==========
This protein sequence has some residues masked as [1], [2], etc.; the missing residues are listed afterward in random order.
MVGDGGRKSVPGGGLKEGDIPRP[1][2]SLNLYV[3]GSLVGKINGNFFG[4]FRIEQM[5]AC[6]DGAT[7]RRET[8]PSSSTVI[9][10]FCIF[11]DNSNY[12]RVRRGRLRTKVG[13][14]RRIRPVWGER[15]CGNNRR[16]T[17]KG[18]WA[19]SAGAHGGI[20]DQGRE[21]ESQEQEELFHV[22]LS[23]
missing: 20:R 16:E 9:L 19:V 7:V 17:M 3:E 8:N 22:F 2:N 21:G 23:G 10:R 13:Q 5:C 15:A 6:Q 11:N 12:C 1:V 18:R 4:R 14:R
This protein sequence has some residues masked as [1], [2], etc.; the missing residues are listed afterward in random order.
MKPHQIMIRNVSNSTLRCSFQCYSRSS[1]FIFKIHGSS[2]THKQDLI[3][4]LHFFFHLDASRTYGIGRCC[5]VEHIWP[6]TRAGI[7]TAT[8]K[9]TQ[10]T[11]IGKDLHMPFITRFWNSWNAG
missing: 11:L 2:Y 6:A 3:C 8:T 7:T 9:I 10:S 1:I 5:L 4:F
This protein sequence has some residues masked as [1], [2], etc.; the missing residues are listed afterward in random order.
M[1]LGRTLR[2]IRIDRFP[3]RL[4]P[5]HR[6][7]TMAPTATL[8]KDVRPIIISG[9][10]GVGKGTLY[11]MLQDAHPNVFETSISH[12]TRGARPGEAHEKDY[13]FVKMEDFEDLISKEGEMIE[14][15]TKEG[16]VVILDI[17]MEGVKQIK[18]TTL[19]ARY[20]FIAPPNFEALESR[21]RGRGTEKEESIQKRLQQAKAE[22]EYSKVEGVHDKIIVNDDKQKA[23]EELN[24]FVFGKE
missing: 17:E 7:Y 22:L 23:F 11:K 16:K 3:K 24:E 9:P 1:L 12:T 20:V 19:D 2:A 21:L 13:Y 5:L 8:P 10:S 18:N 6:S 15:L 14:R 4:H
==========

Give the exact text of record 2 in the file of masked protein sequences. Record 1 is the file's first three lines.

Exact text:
This protein sequence has some residues masked as [1], [2], etc.; the missing residues are listed afterward in random order.
MKPHQIMIRNVSNSTLRCSFQCYSRSS[1]FIFKIHGSS[2]THKQDLI[3][4]LHFFFHLDASRTYGIGRCC[5]VEHIWP[6]TRAGI[7]TAT[8]K[9]TQ[10]T[11]IGKDLHMPFITRFWNSWNAG
missing: 11:L 2:Y 6:A 3:C 8:T 7:T 9:I 10:S 1:I 5:L 4:F